"He was a tough horse to ride," Harris remembers.  "It took me a long time to get him to settle down.  But he was as honest as the day is long and I loved him.  I rode him 4 1/2 years.  

"He will always be close to my heart."

Above:  Gander's final workout.

Above:  Gander, at Saratoga after his career-ending injury.

Above:  Tonja and John Terranova with their injured star, before he was shipped to Rood and Riddle for surgery. 

"He was our first big horse and popular horse," says John.  "He was obviously such a recognizable horse, and at a time when there weren't many top New York-breds.  

"We have pictures of him all over the house, it's almost a shrine to him. It was such a huge thrill for us."

Above:  Gander (Rick Landry) and Seventeen Above (Chris Sgorrano) head to their paddock at Stone Bridge Farm on December 15, 2013.

Above:  BFFs Gander and Seventeen Above.

Above:  "He gets some Cosequin every day," says caregiver Chris Sgorrano.  "He actually gets it at night, because he doesn't finish his breakfast because he's always in a hurry to go out...an old racetrack thing.  He occasionally gets running out there - acts like a youngster sometimes."

Above:  Gander lost his right eye, due to infection, in 2012, but it doesn't seem to impact his life. 

"When cleaning his face, just go extra slowly," says caregiver Rick Landry, the son of well-known horseman Harry Landry who plans a career in geriatric nursing.  "Take your time, and he trusts you."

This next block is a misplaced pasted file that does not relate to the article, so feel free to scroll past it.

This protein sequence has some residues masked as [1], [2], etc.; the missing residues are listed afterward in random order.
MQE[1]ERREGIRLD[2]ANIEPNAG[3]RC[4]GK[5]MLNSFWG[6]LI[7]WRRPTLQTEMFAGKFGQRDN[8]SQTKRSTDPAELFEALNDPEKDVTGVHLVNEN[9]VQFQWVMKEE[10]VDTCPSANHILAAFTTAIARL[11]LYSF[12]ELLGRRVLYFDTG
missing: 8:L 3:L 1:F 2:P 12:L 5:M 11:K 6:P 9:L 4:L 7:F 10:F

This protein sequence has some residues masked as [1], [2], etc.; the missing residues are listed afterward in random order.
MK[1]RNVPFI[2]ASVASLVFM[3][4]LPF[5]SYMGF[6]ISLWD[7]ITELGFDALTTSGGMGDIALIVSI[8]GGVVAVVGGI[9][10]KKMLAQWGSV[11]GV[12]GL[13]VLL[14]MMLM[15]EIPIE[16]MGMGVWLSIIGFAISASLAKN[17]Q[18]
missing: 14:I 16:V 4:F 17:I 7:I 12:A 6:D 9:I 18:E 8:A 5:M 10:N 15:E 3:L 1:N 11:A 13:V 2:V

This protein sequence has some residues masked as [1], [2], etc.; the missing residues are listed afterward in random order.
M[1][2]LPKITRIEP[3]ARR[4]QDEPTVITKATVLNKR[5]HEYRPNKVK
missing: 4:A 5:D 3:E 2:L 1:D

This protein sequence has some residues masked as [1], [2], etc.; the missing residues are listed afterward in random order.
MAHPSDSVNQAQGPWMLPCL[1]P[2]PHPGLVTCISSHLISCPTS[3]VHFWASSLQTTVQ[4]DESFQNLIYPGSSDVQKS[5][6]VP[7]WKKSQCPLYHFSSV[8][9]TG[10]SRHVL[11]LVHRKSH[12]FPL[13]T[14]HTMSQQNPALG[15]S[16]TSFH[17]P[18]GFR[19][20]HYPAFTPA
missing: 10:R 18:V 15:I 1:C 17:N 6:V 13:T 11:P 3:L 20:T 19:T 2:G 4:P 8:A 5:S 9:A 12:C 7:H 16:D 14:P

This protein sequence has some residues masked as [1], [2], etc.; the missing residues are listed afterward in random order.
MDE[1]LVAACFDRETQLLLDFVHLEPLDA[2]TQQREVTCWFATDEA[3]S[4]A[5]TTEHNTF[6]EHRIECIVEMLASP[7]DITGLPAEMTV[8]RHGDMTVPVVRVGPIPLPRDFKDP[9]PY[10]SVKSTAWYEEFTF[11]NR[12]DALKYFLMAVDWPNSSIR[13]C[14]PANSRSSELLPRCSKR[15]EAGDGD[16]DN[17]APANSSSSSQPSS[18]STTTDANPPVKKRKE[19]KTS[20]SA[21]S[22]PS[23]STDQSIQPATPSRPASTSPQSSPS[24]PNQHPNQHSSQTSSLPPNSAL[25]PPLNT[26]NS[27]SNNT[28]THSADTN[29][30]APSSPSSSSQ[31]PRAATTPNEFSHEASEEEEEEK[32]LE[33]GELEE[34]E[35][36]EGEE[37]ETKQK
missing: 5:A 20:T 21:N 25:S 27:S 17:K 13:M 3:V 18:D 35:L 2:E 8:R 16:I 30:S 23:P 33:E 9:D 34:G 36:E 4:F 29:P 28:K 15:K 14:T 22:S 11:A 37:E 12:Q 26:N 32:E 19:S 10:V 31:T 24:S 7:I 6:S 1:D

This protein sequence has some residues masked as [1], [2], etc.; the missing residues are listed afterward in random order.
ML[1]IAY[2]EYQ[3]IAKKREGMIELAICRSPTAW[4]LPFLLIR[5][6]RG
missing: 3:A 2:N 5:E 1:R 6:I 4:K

Above:  Landry gives Gander a friendly scratching on the rump.  Gander approved.

"We treat him like royalty," says Stone Bridge's Heidi Fischer. "He gets his daily supplements, he comes in every night, he has his girlfriend.  He gets hosed off in the summertime, he gets groomed.... Anything he needs, he gets."

Above:  "Sometimes people bring them in and out together," says Sgorrano.  "The mare can be silly and prefers to be lead on the near side.  But Gander's pretty trusting and you can lead him on the off side.  He's fine with that.  He's a good horse to be around."

"They’re great owners,” John Terranova says of the Gatsas family.  “They love horses and always try to look after their retired horses.  And a horse like Gander, who was so good to everybody, they definitely wanted to pay him back and make sure that he has it good for the rest of his life.”

Gander winning the 2002 Saratoga Breeders' Cup, with no need for a jockey: http://www.youtube.com/watch?v=UN2bG90Qxdc

Gander wins the 2002 Empire Classic in more traditional fashion...with a jockey (he also won the 1999 Empire Classic): http://www.youtube.com/watch?v=czP3xAJ7LXw